Tigrayan peacekeepers in Sudan refuse to go home, seeking asylum

0

Tigrayan soldiers who are part of Ethiopia’s peacekeeping force in Sudan are refusing to go home and are seeking asylum, citing fears for their safety and highlighting deepening ethnic fissures in their war-torn country.

Before the war in Ethiopia, its forces accounted for the vast majority of the around 4,000-member peacekeeping mission in Abyei (UNISFA), a disputed border region between Sudan and South Sudan.

But the Ethiopian contingent was replaced by a multinational force as ties between Addis Ababa and Khartoum deteriorate over a territorial dispute and Ethiopia’s mega-dam on the Blue Nile, which Sudan fears will threaten its access to water.

Since then, most of the Ethiopian forces have returned home, but some have now requested asylum, a UN peacekeeping spokesperson told AFP in New York.

“A number of peacekeepers have chosen not to return and are seeking international protection. They are being protected by the UN in a secure location,” the spokesperson said.

“The responsibility to grant asylum lies with the Sudanese authorities who are being assisted by the United Nations High Commissioner for Refugees (UNHCR) in receiving these individuals.”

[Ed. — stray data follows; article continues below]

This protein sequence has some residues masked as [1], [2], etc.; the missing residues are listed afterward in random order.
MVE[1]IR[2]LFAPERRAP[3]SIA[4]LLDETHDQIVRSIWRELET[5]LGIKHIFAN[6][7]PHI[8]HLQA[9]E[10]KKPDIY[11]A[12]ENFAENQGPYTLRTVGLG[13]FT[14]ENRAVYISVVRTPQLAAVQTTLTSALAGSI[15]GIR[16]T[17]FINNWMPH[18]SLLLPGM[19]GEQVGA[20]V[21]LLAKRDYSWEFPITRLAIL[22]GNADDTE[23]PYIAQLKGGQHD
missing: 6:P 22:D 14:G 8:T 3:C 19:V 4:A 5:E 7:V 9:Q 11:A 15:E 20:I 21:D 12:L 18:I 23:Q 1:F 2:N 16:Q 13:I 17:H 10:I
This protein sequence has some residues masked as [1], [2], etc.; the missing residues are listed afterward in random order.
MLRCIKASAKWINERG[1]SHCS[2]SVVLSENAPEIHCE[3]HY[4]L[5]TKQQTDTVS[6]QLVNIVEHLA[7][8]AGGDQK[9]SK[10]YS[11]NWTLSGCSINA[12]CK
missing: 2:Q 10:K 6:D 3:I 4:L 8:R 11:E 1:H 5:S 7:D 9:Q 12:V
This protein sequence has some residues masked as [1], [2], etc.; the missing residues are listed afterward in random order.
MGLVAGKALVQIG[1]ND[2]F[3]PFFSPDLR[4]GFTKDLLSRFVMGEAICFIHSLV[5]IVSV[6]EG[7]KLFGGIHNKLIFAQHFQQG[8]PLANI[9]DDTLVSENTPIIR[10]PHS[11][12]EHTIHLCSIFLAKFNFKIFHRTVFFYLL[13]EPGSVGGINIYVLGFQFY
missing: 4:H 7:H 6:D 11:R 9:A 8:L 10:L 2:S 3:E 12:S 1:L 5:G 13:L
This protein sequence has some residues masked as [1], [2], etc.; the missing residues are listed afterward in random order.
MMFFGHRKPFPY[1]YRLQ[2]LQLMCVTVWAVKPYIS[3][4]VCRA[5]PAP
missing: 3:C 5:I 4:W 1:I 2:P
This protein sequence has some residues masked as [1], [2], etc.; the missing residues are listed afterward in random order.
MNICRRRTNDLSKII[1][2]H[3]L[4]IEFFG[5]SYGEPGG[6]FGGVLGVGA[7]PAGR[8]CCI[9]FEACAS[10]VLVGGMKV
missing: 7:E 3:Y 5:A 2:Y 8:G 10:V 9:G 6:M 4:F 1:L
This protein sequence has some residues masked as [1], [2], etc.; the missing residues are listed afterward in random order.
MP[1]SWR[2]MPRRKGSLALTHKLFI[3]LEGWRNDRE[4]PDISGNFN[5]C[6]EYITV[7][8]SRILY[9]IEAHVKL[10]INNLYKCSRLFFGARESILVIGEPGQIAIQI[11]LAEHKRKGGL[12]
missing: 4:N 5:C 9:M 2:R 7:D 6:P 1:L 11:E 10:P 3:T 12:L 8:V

A total of 528 Ethiopian soldiers from Tigray have requested asylum in Sudan, according to Major Gebre Kidane, a Tigrayan ex-peacekeeper — a figure confirmed by two of his comrades also contacted by AFP.

“It’s not secure to go back to Ethiopia and we want to be the voice of the people of Tigray” before the international community, the 40-year-old told AFP in a telephone interview from Abyei, explaining his decision to apply for asylum in early March.

Since Prime Minister Abiy Ahmed sent troops into Tigray in November 2020 in response to what he said were rebel attacks on army camps, the conflict has divided the multi-ethnic nation.

An early victory against the Tigray People’s Liberation Front — which ruled Ethiopia for nearly 30 years until 2018 — was followed by a rebel comeback last June, when they took back control of Tigray and expanded into neighboring regions.

Since then, the war has dragged on, with essential services shut in Tigray for several months while aid trickles in at a snail’s pace after both sides agreed to a conditional humanitarian truce in late March.

The region of 6 million people — around 6 percent of Ethiopia’s population — has been under a de facto blockade, according to the UN.

Tigrayan officers were purged from federal army ranks soon after the war erupted while ordinary Tigrayans have described being subjected to arbitrary arrests in Addis Ababa.

“Peacekeepers from Tigray previously went back to Ethiopia. Some of them were arrested, some killed,” said Gebre Kidane, who has been based in Abyei since July 2020.

“The people of Tigray have been living in darkness and the international community is watching in silence. We want to make the international community … pay attention.”

The Ethiopian government has not responded to AFP’s calls for comment on the troops’ request for asylum. (Source: Arab News)

 

Share.